Injuries invariably render pre-season baseball predictions meaningless.
The Atlanta Braves, favorites to win their fourth straight National League East title, may have learned that lesson over the last week when their two best starting pitchers suffered physical setbacks.
First came word that Mike Soroka, out since tearing his Achilles in his third start of the shortened 2020 campaign, has shoulder inflammation that is expected to delay his projected return until sometime next month. Then Max Fried, the durable left-hander who emerged as a Cy Young Award contender last summer, may have injured a hamstring Tuesday night during a dreadful start against the Miami Marlins in Atlanta’s Truist Park. He will have an MRI on his right hamstring.
The Marlins won the game, 14-8, after Fried blew an early 3-0 advantage by yielding eight runs (seven earned) on nine hits, fanning three and walking two, in a four-inning stint.
Fried, fifth in the 2020 Cy Young voting after a perfect 7-0 season with a 2.25 ERA, has worked 11 innings this year with a bloated 11.45 earned run mark.
Soroka, a 23-year-old righthander from Canada, has a lifetime record of 15-6 and a tidy 2.86 earned run average. He was second to Pete Alonso in the voting for 2019 National League Rookie of the Year and also finished sixth in the Cy Young Award voting, won by Jacob deGrom of the Mets.
Fried has been around longer, breaking into the big leagues with the Braves in 2017 and making four relief appearances in the NL Division Series against the Los Angeles Dodgers a year later. But neither he nor any other starter on the 2020 Atlanta staff had made a postseason start before last year, when the team relied on a combination of Fried, rookies Ian Anderson, Bryse Wilson, and Kyle Wright, and even lefthanded reliever A.J. Minter.
Like Soroka, Fried enjoyed his best year in 2019, when he posted a 17-6, 4.02 ERA, and 173 strikeouts in 165 2/3 innings.
The irony of Fried’s injury is that it might not have happened if the universal DH had not been discarded after a one-season experiment in 2020. National League teams were allowed to use it during the pandemic-shortened season as a way of protecting pitchers from injury while batting or running the bases.
Fried, an all-around athlete, is regarded one of the best-hitting pitchers on the Braves and has also been used in the past as a pinch-runner.
Without Soroka and Fried, the Braves are fortunate they signed veteran free agents Charlie Morton and Drew Smyly and promoted Huascar Ynoa, a 23-year-old Dominican who opened the season as a spot starter but has made the most of his opportunity. In two starts, Ynoa has fanned 15 men in 12 innings and posted a 0.75 earned run average.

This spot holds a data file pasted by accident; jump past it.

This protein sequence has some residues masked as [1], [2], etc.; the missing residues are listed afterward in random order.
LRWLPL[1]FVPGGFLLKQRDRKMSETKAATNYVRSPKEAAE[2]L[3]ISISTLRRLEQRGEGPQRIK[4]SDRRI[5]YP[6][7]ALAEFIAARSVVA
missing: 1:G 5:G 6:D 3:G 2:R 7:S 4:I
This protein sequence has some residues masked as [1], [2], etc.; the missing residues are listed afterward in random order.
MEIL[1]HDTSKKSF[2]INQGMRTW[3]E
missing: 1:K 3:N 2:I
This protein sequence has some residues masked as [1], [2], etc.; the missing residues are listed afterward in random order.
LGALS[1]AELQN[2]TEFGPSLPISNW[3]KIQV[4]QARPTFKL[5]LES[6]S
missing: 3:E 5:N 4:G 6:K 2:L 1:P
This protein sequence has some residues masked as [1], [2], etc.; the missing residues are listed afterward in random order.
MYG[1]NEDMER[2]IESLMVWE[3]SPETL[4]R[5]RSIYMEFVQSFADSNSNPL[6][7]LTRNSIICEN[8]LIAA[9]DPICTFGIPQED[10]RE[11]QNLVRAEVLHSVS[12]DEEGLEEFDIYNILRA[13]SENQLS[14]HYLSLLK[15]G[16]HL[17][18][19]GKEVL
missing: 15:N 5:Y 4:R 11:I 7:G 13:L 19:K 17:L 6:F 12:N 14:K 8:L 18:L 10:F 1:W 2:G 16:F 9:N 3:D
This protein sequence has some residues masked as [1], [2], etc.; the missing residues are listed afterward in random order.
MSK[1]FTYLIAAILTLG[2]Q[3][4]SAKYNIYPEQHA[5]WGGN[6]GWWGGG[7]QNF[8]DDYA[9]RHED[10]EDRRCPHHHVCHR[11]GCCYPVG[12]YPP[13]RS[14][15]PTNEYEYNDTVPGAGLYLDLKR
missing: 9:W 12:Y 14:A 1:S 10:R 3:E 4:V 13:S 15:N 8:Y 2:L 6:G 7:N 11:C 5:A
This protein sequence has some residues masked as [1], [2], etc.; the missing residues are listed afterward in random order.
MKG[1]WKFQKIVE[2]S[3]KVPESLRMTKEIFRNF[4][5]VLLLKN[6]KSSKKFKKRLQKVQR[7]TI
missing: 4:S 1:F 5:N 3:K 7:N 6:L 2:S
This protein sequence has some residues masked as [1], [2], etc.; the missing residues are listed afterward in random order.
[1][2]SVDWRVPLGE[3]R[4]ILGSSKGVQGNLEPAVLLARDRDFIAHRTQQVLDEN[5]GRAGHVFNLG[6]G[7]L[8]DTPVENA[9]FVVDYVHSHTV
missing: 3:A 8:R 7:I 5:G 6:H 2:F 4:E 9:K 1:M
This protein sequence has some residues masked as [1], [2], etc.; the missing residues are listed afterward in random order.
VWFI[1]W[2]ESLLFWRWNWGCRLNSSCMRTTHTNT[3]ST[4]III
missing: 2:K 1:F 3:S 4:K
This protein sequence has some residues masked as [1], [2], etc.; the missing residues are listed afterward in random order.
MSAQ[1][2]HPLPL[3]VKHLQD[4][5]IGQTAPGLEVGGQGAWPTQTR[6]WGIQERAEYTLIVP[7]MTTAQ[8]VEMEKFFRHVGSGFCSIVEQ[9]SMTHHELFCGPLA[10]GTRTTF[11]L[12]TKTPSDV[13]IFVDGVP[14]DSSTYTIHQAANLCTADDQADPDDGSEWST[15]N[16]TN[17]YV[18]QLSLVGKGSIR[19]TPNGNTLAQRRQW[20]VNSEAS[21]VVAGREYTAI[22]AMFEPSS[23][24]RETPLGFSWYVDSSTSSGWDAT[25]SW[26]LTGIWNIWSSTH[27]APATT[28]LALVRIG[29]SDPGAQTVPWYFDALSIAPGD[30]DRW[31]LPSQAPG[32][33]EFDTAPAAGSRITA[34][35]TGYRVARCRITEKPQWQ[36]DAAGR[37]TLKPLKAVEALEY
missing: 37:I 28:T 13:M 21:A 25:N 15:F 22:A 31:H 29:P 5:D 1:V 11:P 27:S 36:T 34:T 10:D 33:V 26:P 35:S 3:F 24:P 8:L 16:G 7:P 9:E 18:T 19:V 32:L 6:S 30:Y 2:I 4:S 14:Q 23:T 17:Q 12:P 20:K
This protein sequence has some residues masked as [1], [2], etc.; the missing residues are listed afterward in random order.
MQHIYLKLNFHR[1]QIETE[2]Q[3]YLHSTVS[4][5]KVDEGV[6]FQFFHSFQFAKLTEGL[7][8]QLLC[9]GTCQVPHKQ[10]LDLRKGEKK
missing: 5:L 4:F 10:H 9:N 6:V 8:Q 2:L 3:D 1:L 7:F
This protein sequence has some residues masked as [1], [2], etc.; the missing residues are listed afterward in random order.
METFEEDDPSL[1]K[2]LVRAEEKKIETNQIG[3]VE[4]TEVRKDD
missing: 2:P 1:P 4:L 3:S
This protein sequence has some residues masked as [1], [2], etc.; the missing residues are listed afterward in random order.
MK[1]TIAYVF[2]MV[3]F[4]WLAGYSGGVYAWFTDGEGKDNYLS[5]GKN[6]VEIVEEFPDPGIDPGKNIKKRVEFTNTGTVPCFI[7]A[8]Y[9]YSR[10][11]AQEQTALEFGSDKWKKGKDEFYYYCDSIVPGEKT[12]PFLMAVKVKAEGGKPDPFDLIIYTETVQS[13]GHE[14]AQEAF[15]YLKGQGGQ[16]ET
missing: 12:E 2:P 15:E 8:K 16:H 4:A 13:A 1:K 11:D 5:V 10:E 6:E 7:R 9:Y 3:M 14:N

The key man in the rotation could be 23-year-old righthander Ian Anderson, who pitched well late last season and starred in the playoffs but still retains rookie status. He went 3-2 with a 1.95 ERA in six starts last year.
With Fried almost certain to join Soroka on the injured list, the team could bring back Wilson, who had a strong spring training (2-0, 1.98 in three starts), from the alternate training site.
Wilson, like Anderson and Ynoa, is 23 and righthanded. He has made just eight big-league starts plus a brilliant outing against Los Angeles in the last NL Championship Series. He worked six innings of one-hit, one-run ball against the heavy-hitting Dodgers.
Atlanta went 35-25 last year, then swept the Cincinnati Reds in the best-of-three Wild-Card Series and Miami Marlins in the best-of-five Division Series before falling to Los Angeles in the best-of-seven Championship Series after blowing an advantage of three games to one.
Entering this season with a rotation headed by Fried, many prognosticators had picked the Braves to win their first pennant since 1999 and some, including Sports Illustrated, had forecast they would also win their first World Series since 1995.
The club got off to a sluggish start, dropping its first four before winning its next four, while enduring a team-wide hitting slump that hit everyone but leadoff man Ronald Acuna Jr. The bullpen, a Braves bulwark last summer, has also been unreliable after losing veterans Mark Melancon, Shane Greene, and Darren O’Day to free agency.
Extended absences by Fried and Soroka would be difficult to overcome in a division widely considered the most competitive in the game. The Mets, Nationals, and Phillies all have title hopes and the much-improved Marlins were in the playoffs last year.